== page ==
By: Leslie A. Satterlee & Gregg R. Woodnick You would be surprised [...]
Arizona Department of Child Safety’s (DCS) director, Mike Faust, has issued a handful statements on the COVID-19 pandemic. As recently as April 10, 2020, DCS was not allowing in-person visitation to occur between a parent and their child in DCS custody.
Since COVID-19 forced schools to close, reports of child abuse in Arizona have decreased by about twenty-five percent (25%). At first, this seems like one of the few silver linings of the pandemic (outside of Tiger King and attending business meetings without having to wear pants). However, after 20 years of litigating child abuse and neglect cases, I don’t believe this statistic is cause for celebration.
Imagine you are a juror in a case involving infant abuse. The treating physician testifies that, when the infant arrived in the hospital, she was covered with large bruises. The doctor then states, “The family was awkward, and the father was visibly irritated.” The family also offered no explanation for the infant’s condition. After accurately informing you that accidental bruising is exceedingly rare in infants, the doctor concludes the infant’s bruising is consistent with trauma caused by a severe beating. He adds: “I see this sort of thing every day, and it’s heartbreaking.”
The Boston Globe recently published an important article analyzing every state's compliance with Federal Child Abuse and Treatment Act of 1974 ("CAPTA"). Shockingly, the article concludes that no State is fully compliant with CAPTA's requirements. However, Arizonian's should be especially concerned because Arizona was the ONLY State that refused to share information regarding its CAPTA compliance, calling it "a time consuming, lengthy, non-value added survey."
Rumors & Mandatory Reporting: Zamora reminds us the reasonableness standard is opaque warranting caution when dealing with any allegation of abuse
Brittany Zamora has garnered nationwide attention for her nefarious sexual relationship with her 13-year-old student. Zamora recently pleaded guilty to several sexual abuse charges and is now facing a lengthy prison sentence. However, a lesser known civil suit also surfaced, claiming Zamora’s school district knew about the abuse months before the parents discovered it and did nothing to intervene. Given a failure to report child abuse constitutes a class 6 felony under Arizona law, we ought to be curious whether the district’s officials could be criminally liable, too.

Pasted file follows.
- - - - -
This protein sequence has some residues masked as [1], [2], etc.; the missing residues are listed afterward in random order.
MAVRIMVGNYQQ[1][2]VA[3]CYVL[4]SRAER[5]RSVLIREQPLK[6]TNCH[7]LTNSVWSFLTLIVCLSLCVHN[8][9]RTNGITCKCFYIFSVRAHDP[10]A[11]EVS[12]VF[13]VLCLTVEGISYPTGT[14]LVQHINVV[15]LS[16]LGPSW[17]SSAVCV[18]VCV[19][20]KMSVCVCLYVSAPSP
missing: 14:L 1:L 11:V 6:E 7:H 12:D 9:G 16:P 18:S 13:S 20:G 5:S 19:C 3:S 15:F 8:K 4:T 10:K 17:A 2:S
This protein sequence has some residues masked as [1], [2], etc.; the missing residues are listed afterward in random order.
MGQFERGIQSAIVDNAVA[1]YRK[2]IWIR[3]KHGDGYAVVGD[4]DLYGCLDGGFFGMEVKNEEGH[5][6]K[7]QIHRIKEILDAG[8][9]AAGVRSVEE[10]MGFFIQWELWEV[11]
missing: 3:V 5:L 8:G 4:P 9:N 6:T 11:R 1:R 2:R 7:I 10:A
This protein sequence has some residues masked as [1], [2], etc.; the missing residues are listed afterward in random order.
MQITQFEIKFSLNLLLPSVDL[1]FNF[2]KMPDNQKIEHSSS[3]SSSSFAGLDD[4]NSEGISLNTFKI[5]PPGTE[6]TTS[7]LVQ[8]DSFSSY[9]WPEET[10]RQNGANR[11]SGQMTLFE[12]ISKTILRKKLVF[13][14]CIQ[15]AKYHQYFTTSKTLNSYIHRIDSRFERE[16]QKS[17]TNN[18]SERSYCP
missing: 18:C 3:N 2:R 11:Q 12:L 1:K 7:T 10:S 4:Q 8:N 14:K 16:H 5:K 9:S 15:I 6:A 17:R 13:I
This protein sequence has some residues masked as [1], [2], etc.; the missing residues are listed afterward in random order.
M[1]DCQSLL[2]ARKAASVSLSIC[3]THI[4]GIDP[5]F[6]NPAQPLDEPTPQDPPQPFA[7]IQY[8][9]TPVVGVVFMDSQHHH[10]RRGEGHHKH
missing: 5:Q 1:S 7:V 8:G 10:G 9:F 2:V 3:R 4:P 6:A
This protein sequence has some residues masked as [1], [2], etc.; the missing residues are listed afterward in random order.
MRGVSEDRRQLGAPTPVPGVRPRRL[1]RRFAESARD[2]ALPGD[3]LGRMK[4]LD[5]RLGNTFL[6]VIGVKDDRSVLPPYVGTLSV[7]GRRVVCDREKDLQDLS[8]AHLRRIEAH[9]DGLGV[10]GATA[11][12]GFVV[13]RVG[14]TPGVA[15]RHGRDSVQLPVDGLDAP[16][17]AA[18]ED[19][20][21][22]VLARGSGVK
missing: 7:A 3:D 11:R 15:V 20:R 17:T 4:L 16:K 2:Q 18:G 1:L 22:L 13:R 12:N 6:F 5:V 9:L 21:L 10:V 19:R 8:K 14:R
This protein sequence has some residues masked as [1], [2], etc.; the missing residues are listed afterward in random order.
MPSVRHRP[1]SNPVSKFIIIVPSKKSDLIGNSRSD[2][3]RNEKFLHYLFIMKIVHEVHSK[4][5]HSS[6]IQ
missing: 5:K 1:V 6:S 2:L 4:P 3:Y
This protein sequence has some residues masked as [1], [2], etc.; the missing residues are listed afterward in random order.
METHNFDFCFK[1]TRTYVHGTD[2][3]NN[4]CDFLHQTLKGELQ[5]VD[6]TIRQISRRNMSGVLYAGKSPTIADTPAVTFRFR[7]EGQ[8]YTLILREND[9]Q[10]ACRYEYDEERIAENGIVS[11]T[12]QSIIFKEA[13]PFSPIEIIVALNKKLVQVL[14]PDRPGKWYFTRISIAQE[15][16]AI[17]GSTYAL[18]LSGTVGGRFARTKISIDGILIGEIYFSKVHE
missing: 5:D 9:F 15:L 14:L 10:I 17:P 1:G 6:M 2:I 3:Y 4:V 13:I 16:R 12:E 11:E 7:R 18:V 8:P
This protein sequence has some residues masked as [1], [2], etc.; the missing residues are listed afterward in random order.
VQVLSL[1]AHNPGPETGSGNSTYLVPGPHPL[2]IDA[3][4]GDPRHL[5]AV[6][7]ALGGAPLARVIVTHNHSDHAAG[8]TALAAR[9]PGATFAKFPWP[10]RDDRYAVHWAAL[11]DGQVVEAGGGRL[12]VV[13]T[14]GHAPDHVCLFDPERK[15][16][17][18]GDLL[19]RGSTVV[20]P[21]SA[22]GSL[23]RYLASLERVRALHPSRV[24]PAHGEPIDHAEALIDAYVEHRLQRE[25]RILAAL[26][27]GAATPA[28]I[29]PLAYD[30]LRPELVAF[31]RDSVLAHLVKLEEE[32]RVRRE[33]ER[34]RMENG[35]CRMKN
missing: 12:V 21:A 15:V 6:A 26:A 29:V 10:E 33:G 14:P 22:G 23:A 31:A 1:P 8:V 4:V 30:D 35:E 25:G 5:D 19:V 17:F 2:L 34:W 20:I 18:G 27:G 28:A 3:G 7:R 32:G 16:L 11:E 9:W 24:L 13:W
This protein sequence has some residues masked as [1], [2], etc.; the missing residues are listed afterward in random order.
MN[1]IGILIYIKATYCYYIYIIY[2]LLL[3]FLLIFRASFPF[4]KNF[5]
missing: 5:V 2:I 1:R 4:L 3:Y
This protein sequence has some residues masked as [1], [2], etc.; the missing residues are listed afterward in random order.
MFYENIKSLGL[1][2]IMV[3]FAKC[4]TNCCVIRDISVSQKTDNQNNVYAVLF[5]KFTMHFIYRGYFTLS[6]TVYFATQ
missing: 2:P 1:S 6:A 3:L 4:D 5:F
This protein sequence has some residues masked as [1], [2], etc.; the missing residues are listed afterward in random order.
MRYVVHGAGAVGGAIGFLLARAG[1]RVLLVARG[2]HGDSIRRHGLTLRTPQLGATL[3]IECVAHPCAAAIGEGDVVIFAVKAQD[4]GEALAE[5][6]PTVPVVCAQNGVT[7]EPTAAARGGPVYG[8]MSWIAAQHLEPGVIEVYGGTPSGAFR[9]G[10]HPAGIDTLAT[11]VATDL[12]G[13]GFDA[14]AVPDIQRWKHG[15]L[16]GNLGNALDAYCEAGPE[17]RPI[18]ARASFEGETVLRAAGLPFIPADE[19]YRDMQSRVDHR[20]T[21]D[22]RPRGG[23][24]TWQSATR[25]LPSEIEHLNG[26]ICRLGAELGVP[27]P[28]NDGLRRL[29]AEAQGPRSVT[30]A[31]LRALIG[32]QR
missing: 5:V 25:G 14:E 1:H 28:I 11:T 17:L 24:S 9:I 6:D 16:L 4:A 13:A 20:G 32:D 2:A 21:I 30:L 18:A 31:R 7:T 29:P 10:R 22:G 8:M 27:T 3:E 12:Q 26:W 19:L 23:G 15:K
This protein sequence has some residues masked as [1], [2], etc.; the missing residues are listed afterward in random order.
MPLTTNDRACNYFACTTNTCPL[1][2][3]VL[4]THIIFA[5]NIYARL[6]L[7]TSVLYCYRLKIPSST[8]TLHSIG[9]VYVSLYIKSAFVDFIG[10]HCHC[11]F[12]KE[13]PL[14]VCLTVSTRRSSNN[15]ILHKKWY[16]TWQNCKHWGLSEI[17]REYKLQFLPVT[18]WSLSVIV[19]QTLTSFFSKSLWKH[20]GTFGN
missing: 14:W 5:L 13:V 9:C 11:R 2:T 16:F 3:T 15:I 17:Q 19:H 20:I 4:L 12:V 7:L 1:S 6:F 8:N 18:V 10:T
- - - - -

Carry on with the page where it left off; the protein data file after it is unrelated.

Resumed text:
There is roughly one vehicle for every two Americans. The ubiquity of vehicles makes it difficult to imagine a divorce that doesn’t involve a vehicle. Regardless of whether the vehicle is a Honda Odyssey minivan or a vintage Packard that is part of an extensive car collection, utilizing a sound valuation methodology is crucial to both promote settlement and, if necessary, present compelling facts to the court.
Few things provide a person with more purpose and joy than raising children. The U.S. Supreme Court held, “even when blood relationships are strained, parents retain a vital interest in preventing the irretrievable destruction of their family life.” In other words, parents have a constitutional right to direct “the care, custody and management of their child.”In Arizona, “only in the most extraordinary circumstances, when all other efforts to preserve the relationship have failed,” can the parent-child relationship be terminated. Notwithstanding, courts, at the urging of the Department of Child Safety (“DCS”), have severed parental rights based on little more than agency opinion and unchallenged expert testimony.
The Department of Child Safety's enforcement of confidentiality is peppered with exceptions — particularly when the public is paying attention.
DCS wanted him to admit to child abuse to get his kids back. Instead, he fought the charges — and won
In the news this week, the Department of Child Safety violated Arizona law by interviewing a child without parental consent, according to a report from the Arizona Ombudsman.